But the fuel level in the bowl is controlled by the fuel floats and the fuel needle and seat. When the fuel in the bowl is at the proper level the float is supposed to press upward on the needle, pressing it against the seat and shutting off the fuel.

    So fuel overflowing from a carburetor has to be caused by one of three possibilities:

    1. Debris or something keeping the needle from closing off against the seat.
    2. A float that is out of adjustment (way out) which sets a fuel level above the overflow tube.
    3. Something preventing the float from pushing upward sufficiently on the needle. A fuel saturated float can be too heavy to float correctly.

    Since your case came on rather suddenly and dramatically I suspect issue #1.
    Thanks to everyone for all the help

    So far it appears to be #1.
    I had only a brief time to look into this afternoon. I removed the bowl - yes there were a couple small partcles of something in the bottom - turned to mush when I went to wipe them out. I then opened the petcock and fuel began to flow. I lightly lifted the floats and while it did slow to a trickle, it did not stop completely. Figured it was not in the best interest to see what pressure it took to make it fully stop. I will get a chance Tuesday to go back in and take a closer look. At this point do I a) let fuel flow through the assembly to flush out any foreign objects? or b) get a can of carb cleaner and "spray wash" the area? or c) ???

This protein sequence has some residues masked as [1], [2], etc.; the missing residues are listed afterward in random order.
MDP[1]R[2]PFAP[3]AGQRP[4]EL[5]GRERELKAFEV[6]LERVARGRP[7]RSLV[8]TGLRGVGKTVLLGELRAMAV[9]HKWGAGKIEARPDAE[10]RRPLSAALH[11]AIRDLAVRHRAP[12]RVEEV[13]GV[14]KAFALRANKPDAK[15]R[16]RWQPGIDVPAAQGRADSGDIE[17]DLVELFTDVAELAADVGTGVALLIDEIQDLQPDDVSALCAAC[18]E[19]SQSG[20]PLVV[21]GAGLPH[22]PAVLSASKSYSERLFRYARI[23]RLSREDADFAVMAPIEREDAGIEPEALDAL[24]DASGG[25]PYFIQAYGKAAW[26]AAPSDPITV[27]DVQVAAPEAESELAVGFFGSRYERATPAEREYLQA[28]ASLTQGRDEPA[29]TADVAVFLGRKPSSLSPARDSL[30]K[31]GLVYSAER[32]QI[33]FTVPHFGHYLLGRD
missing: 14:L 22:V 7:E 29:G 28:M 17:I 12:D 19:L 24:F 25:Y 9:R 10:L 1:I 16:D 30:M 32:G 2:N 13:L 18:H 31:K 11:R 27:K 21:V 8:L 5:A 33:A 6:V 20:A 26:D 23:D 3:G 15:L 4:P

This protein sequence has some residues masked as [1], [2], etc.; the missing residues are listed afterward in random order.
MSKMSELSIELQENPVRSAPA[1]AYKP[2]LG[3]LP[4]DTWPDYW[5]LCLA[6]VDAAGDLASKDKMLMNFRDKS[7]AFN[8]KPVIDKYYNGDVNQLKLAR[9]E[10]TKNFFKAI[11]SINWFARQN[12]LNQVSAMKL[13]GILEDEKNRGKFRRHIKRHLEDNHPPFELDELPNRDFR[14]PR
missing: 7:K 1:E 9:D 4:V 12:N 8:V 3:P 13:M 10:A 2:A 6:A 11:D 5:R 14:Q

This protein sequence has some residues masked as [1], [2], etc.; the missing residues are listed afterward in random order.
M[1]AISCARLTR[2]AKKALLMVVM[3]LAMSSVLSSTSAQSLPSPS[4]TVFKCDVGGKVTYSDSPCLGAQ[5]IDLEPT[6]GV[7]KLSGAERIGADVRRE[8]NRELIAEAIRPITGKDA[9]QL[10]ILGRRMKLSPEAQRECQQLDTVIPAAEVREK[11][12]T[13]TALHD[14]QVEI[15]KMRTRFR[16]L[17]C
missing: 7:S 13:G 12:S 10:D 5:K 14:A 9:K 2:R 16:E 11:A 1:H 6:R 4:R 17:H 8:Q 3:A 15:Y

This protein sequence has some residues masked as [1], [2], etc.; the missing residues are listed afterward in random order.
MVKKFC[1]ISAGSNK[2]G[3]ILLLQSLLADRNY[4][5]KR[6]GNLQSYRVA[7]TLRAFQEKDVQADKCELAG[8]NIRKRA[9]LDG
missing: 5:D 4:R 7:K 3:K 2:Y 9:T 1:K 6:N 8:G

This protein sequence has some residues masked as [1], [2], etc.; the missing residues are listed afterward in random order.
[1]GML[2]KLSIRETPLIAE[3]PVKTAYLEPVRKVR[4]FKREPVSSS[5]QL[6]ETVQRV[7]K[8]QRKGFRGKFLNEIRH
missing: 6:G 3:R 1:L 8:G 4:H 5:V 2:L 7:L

As far as smoking... first - it's not allowed in garage. 2nd - FULLY understood. It took forever to clear the fumes after the inital flow-over on Saturday.

  9. #9
    Douglas Williams
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    With the bowl off, try lifting the float until the fuel stops flowing even if it's past parallel. If the fuel stops, adjust your float level. If it doesn't, remove the carb and try some carb cleaner, compressed air and perhaps even a fine wire to clean the jet. Be careful removing the float as one end of the pivot rod is knurled and pushing it out the wrong way could damage or break the mount. Hopefully, it's just an adjustment problem. If you're able to stop the flow by raising the float manually but it still leaks after adjustment, you may be buying new floats. IMO.
    Doug
    Sent from a Galaxy, far, far away

  10. #10
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    Update!